When discussing the topic of winter safety there are a number of key items that come to mind. Avalanche safety, road safety, temperature management and hydrated to name a few. The information offered here is only a sample of a large and complex topic. It is by no means a thorough presentation and should be taken as more of an introduction. The intent here is to create awareness on a few chosen topics and to encourage adventurers to continue their research via self study or participation in organized courses.
You can’t have a discussion about winter safety without spending significant time on the topic of avalanches. You could be putting yourself at risk without even knowing it. This is why even if you never plan to go backcountry skiing you should still have a basic understand of avalanche safety. A few places where you could be at risk that might surprise you are:
- Driving through avalanche terrain on major roadways.
- Traversing at or near the base of a snow loaded slope (including on cross country skis, snow shoes etc).
- At your local ski hill.
- Hiking mountains in the winter, or even summer depending on how far into the alpine you are going.
In the context of this discussion “backcountry” essentially applies to any place where there is not active avalanche control being performed. So depending on location and the path of a route this could include popular hikes, out of bounds on ski hills, cross country skiing, snowshoeing trails / zones. If you are considering venturing into the backcountry in the winter you should be aware of the current conditions, what to watch out for when it comes to warning signs and you should be prepared to properly respond in case one of your party is buried. Being prepared means having knowledge, training and the appropriate equipment including at minimum an avalanche transceiver, probe and shovel.
Full disclosure, I would consider myself a novice when it comes to my overall knowledge and experience on the topic. This is after taking the Avalanche Skills Training 1 (AST1) course a number of years ago, having approximately 30 days in the backcountry since then including some guided trips, continued self study and active monitoring of avalanche conditions and min reports. For context, professional ski guides can spend 150 days or more in a single year guiding groups in the backcountry while continually improving their knowledge based on the latest snow science. They are the real experts and I would highly recommend seeking out a professional guide if you are keen to get into some big terrain for the first time.
Here are a few excellent resources for education on the topic:
- Avalanche Canada
- University of Calgary Outdoor Center – Avalanche Training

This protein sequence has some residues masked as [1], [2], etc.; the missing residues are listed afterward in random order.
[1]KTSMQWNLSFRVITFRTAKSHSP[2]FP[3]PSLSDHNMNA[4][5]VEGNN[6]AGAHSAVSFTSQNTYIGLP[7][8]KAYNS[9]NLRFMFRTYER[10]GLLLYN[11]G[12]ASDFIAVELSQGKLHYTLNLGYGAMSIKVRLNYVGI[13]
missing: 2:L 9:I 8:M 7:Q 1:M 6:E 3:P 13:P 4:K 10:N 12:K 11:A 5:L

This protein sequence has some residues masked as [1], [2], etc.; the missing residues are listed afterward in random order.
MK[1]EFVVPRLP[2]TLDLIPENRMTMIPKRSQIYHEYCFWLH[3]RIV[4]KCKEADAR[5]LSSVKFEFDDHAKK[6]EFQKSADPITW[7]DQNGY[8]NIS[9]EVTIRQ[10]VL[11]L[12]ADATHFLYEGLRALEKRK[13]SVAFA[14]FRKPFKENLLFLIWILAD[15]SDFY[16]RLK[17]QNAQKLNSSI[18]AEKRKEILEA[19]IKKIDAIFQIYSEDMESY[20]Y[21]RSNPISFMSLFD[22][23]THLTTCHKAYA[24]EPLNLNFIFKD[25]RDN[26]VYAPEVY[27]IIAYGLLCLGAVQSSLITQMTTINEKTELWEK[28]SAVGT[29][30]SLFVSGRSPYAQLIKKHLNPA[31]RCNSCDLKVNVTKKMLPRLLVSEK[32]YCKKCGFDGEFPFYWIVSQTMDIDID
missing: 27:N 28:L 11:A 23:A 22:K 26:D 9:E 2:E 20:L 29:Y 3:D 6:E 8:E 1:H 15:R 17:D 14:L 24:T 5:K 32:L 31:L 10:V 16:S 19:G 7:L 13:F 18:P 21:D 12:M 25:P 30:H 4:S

- Book – Staying Alive in Avalanche Terrain
The first two links are mostly representative since I realize not everyone reading this information will be located in Canada. I encourage you to seek out avalanche reports for your chosen location and to seek out avalanche training that works for you where you live. When planning a backcountry day it’s important to do your own research, make your own observations and practice your own evaluation skills. I often go into the backcountry with friends who are more experienced than myself but rather than solely rely on their skills and knowledge I continually discuss my observations with them to get a feel for how accurate they are and to get used to speaking up when I see something of concern. We will also practice our skills regularly so if someone is buried we’ve already got a system in place for how we would respond.
The topic of road safety is always on my mind as I travel out to the mountains. I often hear that you are at higher risk of an accident on the way to an activity than you are when participating in the activity itself. While I haven’t verified the research for myself the sentiment behind this statement makes me think about road safety a lot. An adventure into the backcountry starts when you leave your house and only really ends when you return safely home. While I’m certain there are many resources available with guidance on how to be prepared for winter driving conditions here are a few things to consider:
- Ensure you have winter rated tires on your vehicle and maybe even consider carrying chains.
- Be familiar with how your vehicle handles in winter conditions.
- Keep an eye on the outside temperature and the ever changing road conditions.
- Drive for the conditions and not necessarily to the posted speed limit.
- Give yourself plenty of time so you don’t feel the need to rush putting yourself and your passengers at risk.
- Keep in mind that as the driver you are responsible for the safety of your passengers.
- Carry thermal blankets or a winter rated sleeping bag in case you break down in a remote area.
- Carry a road side emergency kit (CAA recommended kit).
- Check for any highway closures on your route.
- I’ve been diverted or stuck on several occasions due to construction closures in the Kicking Horse Pass / Canyon and closures due to avalanche conditions in the Kootenay Pass and Rogers Pass.
- Tell someone at home your trip plan and agree on a timeline for making contact to check in.
- It’s important to consider whether or not you think you’ll have cell service is going out into a remote area for the day and plan your check in accordingly.
- You could also consider getting a Garmin inReach, Zoleo or similar product that allows you to make emergency calls / texts when you are well out via satellite.
As usual, you should conduct your own research for your chosen location and ensure you are prepared to be self reliant when travelling through the mountains in the winter. Many of the listed tips are applicable to winter travel in general and could come in very handy even in the city during or after a significant snowfall.
More content coming soon!